The creation of “The Hobbit” by J.R.R. Tolkien marked the beginning of a modern mythology.
As Randel Helms states in “Tolkien’s World,” Tolkien had once expressed to a friend that he was dismayed the English people had so few myths of their own that they had to borrow from other traditions, and so he had decided to make one himself. Tolkien’s desire to create a new folklore similar to traditional world mythologies was central to his creation of Middle-earth.
"The Hobbit" was first published in 1937, though its origins stretch back much further. According to Douglas Anderson’s introduction to “The Annotated Hobbit,” Tolkien began telling stories to his children around 1924, including a tale called “The Orgog” about a creature traveling through a strange land, and “Roverandom” about a toy dog’s trip to the moon and back.
John Rateliff’s “A Brief History of The Hobbit” suggests that many elements of “The Hobbit” came from stories like these that Tolkien told to the family. Tolkien recalled the precise moment of inspiration that, combined with family stories, launched “The Hobbit.” In a June 7, 1955, letter to W.H. Auden, Tolkien wrote:
“All I remember about the start of ‘The Hobbit’ is sitting correcting School Certificate papers in the everlasting weariness of that annual task forced on impecunious academics with children. On a blank leaf I scrawled: 'In a hole in the ground there lived a hobbit.' I did not and do not know why. I did nothing about it, for a long time, and for some years I got no further than the production of Thror’s Map. But it became ‘The Hobbit’ in the early 1930s.”
Tolkien read portions of it to his children as he wrote. “The Hobbit” was written slowly. Mr. Rateliff divides the book’s composition into Phases 1–7. Phase 1 of the novel’s composition consists of that first line scrawled on the exam paper and the writing of most of Chapter 1. Mr. Rateliff includes in this phase two early manuscripts that he calls “The Pryftan Fragment” and the “Bladorthin Typescript” due to the name of the dragon and wizard used in each respectively. These names would later be changed to the familiar “Smaug” and “Gandalf.”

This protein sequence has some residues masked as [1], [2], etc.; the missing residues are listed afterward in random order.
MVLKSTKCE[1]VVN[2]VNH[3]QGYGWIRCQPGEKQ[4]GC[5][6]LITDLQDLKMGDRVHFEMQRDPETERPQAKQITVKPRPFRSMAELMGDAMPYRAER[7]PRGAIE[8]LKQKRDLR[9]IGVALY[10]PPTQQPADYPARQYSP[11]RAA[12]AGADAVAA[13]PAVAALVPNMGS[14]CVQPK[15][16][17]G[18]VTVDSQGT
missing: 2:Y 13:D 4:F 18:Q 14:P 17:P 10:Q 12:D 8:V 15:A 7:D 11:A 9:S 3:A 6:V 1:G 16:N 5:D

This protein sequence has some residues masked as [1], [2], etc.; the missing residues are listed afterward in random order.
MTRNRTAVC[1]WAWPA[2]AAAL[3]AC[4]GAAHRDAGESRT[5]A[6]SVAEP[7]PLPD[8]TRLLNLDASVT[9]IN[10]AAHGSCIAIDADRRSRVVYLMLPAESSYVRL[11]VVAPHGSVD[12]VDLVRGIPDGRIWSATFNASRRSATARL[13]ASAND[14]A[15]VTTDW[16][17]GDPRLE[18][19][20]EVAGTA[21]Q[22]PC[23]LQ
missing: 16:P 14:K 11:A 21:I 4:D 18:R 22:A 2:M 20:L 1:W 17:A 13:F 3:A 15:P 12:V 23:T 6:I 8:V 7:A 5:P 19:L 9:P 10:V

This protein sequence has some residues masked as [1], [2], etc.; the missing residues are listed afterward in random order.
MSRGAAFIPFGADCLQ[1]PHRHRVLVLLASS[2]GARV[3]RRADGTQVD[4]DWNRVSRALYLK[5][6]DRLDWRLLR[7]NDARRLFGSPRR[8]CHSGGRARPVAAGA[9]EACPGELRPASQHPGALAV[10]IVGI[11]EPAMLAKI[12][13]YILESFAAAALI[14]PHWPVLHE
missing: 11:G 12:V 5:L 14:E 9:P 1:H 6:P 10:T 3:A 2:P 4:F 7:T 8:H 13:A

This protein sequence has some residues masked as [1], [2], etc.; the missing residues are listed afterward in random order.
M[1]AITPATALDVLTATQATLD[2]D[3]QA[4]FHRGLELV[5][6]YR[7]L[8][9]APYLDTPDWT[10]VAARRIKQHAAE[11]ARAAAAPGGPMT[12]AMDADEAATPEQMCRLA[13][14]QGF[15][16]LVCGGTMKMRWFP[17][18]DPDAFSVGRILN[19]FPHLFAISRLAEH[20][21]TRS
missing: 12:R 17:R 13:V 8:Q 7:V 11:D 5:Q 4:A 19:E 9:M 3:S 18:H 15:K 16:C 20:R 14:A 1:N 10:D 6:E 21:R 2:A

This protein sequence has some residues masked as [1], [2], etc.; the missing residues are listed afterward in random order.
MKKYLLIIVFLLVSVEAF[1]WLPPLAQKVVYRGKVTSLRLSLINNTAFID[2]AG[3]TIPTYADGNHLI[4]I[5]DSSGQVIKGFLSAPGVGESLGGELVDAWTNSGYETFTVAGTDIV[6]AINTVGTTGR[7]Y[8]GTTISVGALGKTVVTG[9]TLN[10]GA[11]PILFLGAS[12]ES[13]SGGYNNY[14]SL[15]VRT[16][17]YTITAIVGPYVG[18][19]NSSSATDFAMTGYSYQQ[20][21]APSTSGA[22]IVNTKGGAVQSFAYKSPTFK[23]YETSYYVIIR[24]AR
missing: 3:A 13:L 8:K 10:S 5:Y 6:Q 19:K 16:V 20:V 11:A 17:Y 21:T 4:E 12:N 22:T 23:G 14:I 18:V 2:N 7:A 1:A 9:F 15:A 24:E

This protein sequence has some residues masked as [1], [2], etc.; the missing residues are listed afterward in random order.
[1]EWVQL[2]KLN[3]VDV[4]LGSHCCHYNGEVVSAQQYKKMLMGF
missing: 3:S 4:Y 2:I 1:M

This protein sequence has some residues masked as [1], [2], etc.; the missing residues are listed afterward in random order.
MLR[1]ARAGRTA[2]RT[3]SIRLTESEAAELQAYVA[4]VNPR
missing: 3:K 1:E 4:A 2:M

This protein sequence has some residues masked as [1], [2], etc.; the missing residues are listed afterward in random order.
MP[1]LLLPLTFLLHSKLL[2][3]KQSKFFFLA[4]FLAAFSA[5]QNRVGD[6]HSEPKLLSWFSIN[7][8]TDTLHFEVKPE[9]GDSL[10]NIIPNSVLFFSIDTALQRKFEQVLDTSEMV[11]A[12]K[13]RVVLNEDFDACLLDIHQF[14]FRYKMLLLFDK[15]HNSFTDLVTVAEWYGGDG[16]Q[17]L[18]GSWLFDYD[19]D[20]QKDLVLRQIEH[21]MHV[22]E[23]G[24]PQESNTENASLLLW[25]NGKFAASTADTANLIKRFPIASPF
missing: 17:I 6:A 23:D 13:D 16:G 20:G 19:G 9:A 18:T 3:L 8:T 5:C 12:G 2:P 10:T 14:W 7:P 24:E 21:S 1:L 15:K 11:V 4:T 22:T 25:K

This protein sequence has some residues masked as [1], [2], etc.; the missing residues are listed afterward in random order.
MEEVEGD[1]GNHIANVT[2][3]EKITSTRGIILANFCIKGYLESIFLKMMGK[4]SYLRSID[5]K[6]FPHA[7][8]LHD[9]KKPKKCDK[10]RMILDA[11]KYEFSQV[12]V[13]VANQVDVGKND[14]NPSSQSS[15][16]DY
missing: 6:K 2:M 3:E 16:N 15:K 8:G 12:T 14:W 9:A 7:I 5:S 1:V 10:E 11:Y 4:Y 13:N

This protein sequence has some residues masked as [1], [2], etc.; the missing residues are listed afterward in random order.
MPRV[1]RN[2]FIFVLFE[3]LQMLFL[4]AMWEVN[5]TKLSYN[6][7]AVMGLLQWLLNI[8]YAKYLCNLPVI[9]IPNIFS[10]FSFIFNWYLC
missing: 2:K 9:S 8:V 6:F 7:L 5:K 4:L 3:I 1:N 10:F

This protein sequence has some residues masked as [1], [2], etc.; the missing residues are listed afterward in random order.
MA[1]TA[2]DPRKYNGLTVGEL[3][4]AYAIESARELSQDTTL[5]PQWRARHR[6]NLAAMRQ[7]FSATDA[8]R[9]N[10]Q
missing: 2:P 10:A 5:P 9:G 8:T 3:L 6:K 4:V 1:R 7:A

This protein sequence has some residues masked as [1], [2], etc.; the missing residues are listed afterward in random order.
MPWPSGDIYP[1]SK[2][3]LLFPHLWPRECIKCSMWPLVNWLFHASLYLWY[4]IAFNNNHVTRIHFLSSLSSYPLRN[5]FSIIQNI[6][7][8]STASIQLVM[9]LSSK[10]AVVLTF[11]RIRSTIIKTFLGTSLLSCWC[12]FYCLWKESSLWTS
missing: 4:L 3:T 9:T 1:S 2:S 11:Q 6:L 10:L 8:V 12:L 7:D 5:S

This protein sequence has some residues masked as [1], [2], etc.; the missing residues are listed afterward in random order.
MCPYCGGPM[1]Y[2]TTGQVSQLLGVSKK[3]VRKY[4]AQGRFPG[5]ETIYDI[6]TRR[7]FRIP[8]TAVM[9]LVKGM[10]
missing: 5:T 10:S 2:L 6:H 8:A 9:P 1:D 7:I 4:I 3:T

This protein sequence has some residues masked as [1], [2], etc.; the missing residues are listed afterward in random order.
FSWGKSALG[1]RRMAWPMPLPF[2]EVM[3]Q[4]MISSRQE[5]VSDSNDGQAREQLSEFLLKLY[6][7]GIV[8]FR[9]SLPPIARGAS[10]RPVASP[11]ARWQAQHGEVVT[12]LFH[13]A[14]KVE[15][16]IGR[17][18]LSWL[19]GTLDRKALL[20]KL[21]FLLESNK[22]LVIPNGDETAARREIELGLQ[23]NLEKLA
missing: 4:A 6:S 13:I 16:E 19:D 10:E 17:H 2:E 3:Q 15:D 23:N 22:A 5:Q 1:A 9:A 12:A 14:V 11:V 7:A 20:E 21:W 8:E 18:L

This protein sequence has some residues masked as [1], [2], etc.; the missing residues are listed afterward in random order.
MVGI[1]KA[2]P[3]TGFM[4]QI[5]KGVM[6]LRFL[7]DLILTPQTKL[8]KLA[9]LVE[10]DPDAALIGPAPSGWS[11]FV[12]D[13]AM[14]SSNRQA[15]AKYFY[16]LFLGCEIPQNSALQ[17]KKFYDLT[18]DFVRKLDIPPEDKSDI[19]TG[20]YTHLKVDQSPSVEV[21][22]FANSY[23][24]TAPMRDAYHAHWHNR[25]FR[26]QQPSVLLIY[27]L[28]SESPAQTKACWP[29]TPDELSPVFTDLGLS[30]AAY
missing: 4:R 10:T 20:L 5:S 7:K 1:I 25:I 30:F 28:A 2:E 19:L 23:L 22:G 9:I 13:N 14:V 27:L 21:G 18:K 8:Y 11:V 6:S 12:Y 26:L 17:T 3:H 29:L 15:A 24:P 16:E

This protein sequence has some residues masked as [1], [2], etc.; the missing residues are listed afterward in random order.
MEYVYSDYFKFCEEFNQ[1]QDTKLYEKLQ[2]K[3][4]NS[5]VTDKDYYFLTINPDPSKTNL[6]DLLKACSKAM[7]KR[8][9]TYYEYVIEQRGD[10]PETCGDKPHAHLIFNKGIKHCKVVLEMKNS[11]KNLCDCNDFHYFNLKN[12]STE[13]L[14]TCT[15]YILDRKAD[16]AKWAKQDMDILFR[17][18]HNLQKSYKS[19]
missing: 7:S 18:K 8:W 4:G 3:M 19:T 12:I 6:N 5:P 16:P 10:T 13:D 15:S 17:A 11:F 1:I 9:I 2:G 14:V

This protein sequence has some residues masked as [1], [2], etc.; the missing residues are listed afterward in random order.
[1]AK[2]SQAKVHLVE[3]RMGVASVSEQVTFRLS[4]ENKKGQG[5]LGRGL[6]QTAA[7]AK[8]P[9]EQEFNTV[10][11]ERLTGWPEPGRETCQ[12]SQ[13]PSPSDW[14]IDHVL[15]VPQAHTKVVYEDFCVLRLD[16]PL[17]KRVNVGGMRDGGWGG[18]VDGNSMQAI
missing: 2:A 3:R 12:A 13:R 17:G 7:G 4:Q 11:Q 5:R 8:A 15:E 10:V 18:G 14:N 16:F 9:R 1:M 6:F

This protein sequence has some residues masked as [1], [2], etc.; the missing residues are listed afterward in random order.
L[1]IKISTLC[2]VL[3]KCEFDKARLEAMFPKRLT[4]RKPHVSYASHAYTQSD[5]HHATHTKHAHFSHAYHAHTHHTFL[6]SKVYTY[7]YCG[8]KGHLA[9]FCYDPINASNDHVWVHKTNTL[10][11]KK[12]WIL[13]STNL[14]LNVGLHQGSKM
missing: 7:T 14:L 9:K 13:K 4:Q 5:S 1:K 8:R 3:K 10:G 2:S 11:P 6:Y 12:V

Phases 2 and 3 encompass the completion of the first draft and its first publication. As Anderson relates, a former student of Tolkien’s, Elaine Griffiths, was approached by a friend, Susan Dagnall, who worked for Allen & Unwin. Dagnall was looking for publishable material, and Griffiths, who had read some of “The Hobbit,” told her to “go along to Professor Tolkien and see if you can get out of him a work called ‘The Hobbit,’ as I think it’s frightfully good.” Dagnall read the manuscript and encouraged Tolkien to finish it and send it to A&U, which he did. Stanley Unwin approved of it and asked his son Rayner, age 10, to read the manuscript as well. With Rayner’s approval, contracts were signed.
Phase 4 marks the transition to post-publication revisions. Between the first edition of “The Hobbit” (1937) and the second edition (1951), Tolkien made key revisions to the scene where Bilbo finds the ring and encounters Gollum, in order to align it better with “The Lord of the Rings.”
In Phase 5, around 1960, Tolkien set out to rewrite “The Hobbit” in the more serious, adult style of “The Lord of the Rings.” This effort was never completed, however.
In the early 1960s, Tolkien’s American publisher asked him to revise “The Lord of the Rings” and “The Hobbit” in order to assert the American copyright against unauthorized editions. This marks Phase 6.
Finally, in Phase 7, Tolkien made some final small changes and included some addition paratextual material for a 1966 edition by Longmans Green and Company, including a timeline of events and charts of dwarven runes.
The little story about a hobbit and his journey “there and back again” was the leaf that expanded into the tree of “The Lord of the Rings” and other Middle-earth stories. It was the beginning of a modern mythology, and one of the most critically and commercially successful bodies of work of all time.